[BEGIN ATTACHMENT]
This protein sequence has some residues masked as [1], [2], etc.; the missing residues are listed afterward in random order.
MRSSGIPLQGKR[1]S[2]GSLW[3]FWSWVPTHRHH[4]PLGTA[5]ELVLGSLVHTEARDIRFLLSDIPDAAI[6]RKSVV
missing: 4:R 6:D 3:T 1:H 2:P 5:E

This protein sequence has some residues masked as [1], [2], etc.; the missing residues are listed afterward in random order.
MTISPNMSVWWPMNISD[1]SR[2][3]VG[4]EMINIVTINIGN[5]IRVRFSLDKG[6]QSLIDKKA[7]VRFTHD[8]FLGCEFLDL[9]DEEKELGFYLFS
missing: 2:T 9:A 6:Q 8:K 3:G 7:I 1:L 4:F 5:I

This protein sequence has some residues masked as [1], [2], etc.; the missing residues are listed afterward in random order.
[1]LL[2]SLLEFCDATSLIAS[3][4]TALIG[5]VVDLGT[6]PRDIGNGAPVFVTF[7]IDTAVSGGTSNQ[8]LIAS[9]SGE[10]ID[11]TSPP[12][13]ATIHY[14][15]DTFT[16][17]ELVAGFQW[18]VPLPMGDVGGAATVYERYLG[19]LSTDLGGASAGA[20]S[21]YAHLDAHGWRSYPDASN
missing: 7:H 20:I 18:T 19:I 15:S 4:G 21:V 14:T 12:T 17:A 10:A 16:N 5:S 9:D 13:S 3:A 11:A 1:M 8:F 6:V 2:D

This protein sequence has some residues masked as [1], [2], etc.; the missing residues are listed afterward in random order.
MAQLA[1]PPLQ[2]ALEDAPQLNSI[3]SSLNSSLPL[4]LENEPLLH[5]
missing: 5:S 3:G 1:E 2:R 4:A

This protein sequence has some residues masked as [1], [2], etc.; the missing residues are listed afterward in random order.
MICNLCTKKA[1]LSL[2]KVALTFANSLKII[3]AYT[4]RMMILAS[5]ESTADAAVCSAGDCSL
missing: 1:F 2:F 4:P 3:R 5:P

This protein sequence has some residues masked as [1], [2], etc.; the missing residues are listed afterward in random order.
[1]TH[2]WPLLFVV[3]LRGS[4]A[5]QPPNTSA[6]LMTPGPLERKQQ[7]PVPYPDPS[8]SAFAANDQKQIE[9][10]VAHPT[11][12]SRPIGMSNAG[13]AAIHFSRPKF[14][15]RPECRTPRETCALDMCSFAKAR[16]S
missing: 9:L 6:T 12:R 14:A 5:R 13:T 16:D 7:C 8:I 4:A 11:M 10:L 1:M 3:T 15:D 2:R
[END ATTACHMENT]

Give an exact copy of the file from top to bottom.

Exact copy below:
This protein sequence has some residues masked as [1], [2], etc.; the missing residues are listed afterward in random order.
MRSSGIPLQGKR[1]S[2]GSLW[3]FWSWVPTHRHH[4]PLGTA[5]ELVLGSLVHTEARDIRFLLSDIPDAAI[6]RKSVV
missing: 4:R 6:D 3:T 1:H 2:P 5:E

This protein sequence has some residues masked as [1], [2], etc.; the missing residues are listed afterward in random order.
MTISPNMSVWWPMNISD[1]SR[2][3]VG[4]EMINIVTINIGN[5]IRVRFSLDKG[6]QSLIDKKA[7]VRFTHD[8]FLGCEFLDL[9]DEEKELGFYLFS
missing: 2:T 9:A 6:Q 8:K 3:G 7:I 1:L 4:F 5:I

This protein sequence has some residues masked as [1], [2], etc.; the missing residues are listed afterward in random order.
[1]LL[2]SLLEFCDATSLIAS[3][4]TALIG[5]VVDLGT[6]PRDIGNGAPVFVTF[7]IDTAVSGGTSNQ[8]LIAS[9]SGE[10]ID[11]TSPP[12][13]ATIHY[14][15]DTFT[16][17]ELVAGFQW[18]VPLPMGDVGGAATVYERYLG[19]LSTDLGGASAGA[20]S[21]YAHLDAHGWRSYPDASN
missing: 7:H 20:I 18:T 19:I 15:S 4:G 21:V 14:T 12:T 17:A 10:A 16:N 5:S 9:D 13:S 3:A 11:A 1:M 8:F 6:V 2:D

This protein sequence has some residues masked as [1], [2], etc.; the missing residues are listed afterward in random order.
MAQLA[1]PPLQ[2]ALEDAPQLNSI[3]SSLNSSLPL[4]LENEPLLH[5]
missing: 5:S 3:G 1:E 2:R 4:A

This protein sequence has some residues masked as [1], [2], etc.; the missing residues are listed afterward in random order.
MICNLCTKKA[1]LSL[2]KVALTFANSLKII[3]AYT[4]RMMILAS[5]ESTADAAVCSAGDCSL
missing: 1:F 2:F 4:P 3:R 5:P

This protein sequence has some residues masked as [1], [2], etc.; the missing residues are listed afterward in random order.
[1]TH[2]WPLLFVV[3]LRGS[4]A[5]QPPNTSA[6]LMTPGPLERKQQ[7]PVPYPDPS[8]SAFAANDQKQIE[9][10]VAHPT[11][12]SRPIGMSNAG[13]AAIHFSRPKF[14][15]RPECRTPRETCALDMCSFAKAR[16]S
missing: 9:L 6:T 12:R 14:A 5:R 13:T 16:D 7:C 8:I 4:A 11:M 10:L 1:M 3:T 15:D 2:R